Blake List — Volume 1998 : Issue 51

Today's Topics:
	 Re: Blake discography, was Re: Something different
	 Blake & Buddhism & Sartre, Oh my!
	 Blake discography, was Re: Something different -Reply
	 Re: Blake discography, was Re: Something different
	 Re: Blake & Buddhism & Sartre, Oh my!
	 Re: Blake&Buddhism? -Reply
	 Re: Blake discography, was Re: Something different


Date: Wed, 26 Aug 1998 20:46:32 -0500
Subject: Re: Blake discography, was Re: Something different
Message-Id: <>

The summer 1996 issue of _Blake: An Illustrated Quarterly_ includes
a review by G.E. Bentley of Donald Fitch's _Blake Set to Music:
A Bibliography of Musical Settings_ (Berkeley, 1990). Bentley
includes a supplementary list of settings not mentioned in
Fitch's volume.  Of course, neither the book nor the supplement
would include Finn Coren's work, which has been issued since
then, nor does it include Greg Brown's cd _Songs of Innocence and
of Experience_ (Red House Records, 1992) or the recent reissue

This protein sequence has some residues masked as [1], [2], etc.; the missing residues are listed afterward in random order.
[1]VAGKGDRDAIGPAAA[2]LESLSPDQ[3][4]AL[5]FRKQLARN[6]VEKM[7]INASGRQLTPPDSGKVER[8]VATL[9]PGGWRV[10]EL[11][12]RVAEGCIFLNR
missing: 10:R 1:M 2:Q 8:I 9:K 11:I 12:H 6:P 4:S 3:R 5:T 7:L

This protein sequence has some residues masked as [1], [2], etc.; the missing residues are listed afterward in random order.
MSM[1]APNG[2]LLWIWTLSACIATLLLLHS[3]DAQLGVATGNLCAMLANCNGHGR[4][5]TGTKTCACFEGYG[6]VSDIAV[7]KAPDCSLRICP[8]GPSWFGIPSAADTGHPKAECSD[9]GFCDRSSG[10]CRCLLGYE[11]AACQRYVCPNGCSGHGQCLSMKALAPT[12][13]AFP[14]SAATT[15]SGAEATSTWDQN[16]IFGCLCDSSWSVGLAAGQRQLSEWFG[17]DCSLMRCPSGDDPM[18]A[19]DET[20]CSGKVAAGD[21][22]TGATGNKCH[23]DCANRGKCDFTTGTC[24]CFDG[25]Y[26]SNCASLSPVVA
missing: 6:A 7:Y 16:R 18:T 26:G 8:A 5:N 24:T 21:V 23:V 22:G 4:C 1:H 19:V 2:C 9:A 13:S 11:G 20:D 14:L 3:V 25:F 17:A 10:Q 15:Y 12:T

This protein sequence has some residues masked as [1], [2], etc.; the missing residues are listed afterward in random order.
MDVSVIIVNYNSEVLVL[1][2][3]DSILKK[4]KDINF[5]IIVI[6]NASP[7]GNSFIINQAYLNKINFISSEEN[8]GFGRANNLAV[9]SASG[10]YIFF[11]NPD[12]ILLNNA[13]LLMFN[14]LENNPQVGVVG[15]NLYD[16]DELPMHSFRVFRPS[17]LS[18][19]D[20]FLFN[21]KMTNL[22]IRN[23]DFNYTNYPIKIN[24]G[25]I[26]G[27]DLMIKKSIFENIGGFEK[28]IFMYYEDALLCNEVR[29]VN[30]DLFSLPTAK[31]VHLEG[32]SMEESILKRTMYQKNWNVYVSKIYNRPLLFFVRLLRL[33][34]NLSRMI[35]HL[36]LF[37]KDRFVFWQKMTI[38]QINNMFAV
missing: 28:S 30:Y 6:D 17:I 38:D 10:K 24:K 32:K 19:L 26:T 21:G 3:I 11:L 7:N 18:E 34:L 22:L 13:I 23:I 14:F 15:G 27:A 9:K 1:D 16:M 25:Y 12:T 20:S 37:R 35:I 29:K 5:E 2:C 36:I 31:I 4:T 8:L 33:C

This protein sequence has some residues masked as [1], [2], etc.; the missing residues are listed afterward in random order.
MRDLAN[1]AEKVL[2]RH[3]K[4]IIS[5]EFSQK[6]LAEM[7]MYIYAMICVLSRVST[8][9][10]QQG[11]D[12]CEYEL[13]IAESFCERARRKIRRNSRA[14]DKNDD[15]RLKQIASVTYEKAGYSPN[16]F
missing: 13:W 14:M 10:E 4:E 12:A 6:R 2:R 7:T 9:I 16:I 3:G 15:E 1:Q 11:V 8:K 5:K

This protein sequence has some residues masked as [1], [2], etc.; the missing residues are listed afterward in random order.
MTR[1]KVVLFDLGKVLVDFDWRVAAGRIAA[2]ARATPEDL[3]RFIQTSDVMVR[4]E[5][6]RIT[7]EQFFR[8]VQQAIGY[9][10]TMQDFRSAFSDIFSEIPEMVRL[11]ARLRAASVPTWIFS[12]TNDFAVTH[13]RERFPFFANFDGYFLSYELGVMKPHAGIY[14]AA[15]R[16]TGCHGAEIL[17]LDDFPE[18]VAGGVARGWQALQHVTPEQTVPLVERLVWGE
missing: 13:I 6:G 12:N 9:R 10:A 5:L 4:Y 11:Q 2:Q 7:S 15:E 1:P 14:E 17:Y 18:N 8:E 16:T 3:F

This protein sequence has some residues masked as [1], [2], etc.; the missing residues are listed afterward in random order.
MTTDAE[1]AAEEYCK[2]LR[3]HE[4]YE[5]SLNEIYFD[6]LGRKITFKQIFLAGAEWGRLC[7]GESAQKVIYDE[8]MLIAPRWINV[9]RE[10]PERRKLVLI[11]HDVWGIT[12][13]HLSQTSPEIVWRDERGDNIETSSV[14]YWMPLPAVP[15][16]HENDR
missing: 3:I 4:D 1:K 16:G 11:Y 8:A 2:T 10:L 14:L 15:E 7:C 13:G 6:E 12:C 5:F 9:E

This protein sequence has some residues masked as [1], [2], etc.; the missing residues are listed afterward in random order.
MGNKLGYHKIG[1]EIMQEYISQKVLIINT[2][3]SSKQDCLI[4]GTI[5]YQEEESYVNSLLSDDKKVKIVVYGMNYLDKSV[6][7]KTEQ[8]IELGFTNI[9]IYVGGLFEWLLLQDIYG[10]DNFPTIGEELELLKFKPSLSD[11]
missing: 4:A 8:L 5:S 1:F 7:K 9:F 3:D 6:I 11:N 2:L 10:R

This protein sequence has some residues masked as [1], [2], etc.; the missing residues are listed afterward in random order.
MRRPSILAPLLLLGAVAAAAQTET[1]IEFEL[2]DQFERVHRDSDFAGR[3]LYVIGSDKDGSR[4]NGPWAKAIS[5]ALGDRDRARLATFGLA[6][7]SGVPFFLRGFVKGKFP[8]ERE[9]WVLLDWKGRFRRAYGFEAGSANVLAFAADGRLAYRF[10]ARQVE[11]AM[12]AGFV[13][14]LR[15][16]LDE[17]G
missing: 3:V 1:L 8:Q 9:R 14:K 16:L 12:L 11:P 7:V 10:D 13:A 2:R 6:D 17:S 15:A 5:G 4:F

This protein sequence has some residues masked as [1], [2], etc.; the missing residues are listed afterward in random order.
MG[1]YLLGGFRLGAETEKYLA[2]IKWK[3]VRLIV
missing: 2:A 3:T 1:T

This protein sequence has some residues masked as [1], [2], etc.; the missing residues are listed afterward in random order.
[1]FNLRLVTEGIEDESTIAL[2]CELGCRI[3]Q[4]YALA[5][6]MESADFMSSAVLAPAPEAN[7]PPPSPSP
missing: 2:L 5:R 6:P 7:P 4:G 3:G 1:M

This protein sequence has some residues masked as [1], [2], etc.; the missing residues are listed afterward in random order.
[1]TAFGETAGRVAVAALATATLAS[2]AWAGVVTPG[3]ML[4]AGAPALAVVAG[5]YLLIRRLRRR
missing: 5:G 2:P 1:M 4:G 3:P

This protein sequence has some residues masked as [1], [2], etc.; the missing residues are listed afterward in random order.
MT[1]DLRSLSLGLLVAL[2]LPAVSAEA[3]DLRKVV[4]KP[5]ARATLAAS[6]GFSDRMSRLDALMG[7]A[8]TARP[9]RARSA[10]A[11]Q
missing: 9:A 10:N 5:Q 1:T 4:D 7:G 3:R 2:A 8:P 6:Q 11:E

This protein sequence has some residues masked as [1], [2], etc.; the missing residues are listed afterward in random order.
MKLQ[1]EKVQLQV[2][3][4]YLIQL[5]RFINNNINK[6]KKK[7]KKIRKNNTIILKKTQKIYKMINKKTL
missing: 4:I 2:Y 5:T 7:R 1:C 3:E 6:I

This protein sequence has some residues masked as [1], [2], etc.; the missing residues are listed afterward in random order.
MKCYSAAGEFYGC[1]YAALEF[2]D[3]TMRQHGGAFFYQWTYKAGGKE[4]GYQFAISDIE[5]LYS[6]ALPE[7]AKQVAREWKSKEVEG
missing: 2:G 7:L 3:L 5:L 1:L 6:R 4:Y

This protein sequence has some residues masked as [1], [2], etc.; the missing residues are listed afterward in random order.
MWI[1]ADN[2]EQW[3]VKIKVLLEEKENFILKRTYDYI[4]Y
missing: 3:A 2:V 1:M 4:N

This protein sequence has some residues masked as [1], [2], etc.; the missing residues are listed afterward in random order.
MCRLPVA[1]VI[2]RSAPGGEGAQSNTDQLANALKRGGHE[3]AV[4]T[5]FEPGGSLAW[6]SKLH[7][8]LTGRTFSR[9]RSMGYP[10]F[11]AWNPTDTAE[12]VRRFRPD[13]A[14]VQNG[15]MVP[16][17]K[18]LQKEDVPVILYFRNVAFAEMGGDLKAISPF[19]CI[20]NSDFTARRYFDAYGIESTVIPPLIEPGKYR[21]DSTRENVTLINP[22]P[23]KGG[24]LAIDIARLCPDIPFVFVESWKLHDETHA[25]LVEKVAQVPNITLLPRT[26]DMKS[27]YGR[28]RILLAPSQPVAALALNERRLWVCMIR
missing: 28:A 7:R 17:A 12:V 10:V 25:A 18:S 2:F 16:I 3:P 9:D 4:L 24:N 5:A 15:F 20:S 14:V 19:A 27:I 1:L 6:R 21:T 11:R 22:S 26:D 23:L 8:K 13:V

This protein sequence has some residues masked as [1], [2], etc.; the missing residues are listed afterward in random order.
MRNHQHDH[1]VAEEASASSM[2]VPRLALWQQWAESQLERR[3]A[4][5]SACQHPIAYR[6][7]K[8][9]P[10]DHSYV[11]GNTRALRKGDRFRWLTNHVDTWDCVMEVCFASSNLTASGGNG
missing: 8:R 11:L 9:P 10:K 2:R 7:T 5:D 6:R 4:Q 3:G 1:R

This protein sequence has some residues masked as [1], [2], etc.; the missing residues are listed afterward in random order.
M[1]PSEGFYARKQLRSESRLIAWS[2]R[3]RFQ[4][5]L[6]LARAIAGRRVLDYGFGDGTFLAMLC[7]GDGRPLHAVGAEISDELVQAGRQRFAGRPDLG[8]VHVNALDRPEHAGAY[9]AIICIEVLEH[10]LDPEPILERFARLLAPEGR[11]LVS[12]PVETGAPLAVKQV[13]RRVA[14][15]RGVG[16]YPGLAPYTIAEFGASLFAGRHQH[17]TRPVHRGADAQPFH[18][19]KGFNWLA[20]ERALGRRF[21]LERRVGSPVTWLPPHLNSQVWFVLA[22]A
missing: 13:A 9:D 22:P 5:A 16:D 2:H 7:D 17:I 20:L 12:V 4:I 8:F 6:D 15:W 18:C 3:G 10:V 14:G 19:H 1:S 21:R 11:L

in a 4 cd set _Holy Soul Jelly Roll_ of Allen Ginsberg's "tunings"
of the Songs (and I have just noticed a listing for a videotape
of Ginsberg performing those Songs, but I have not seen it 'for
real';  there is also Krysia Kristianne's _The Tyger and Other
Tales_ (Sentience Records) which includes only "The Tyger";
Van Morrison's _A Sense of Wonder_ includes Mike Westbrook's
setting of "Let the Slave" and a couple of songs with Blakean
titles but Morrison's own lyrics ("Ancient of Days" and
"A New Kind of Man").  Loreena McKennit has some Blake
settings, but I forget which of her albums include them.
Someone on this list once mentioned a recording by Paul
Robeson of "And did those feet in ancient times," but I
have never found it.
There have been several recordings of both Vaughan Williams's
and Benjamin Britten's song cycles, but I don't know which 
are available at this time. The Vaughan Williams group was
coupled, I think, with "On Wenlock Edge" on an old EMI
recording with Ian Partridge singing.
The Westbrook and Jah Wobble have been mentioned.
If they ever released a soundtrack album for the silm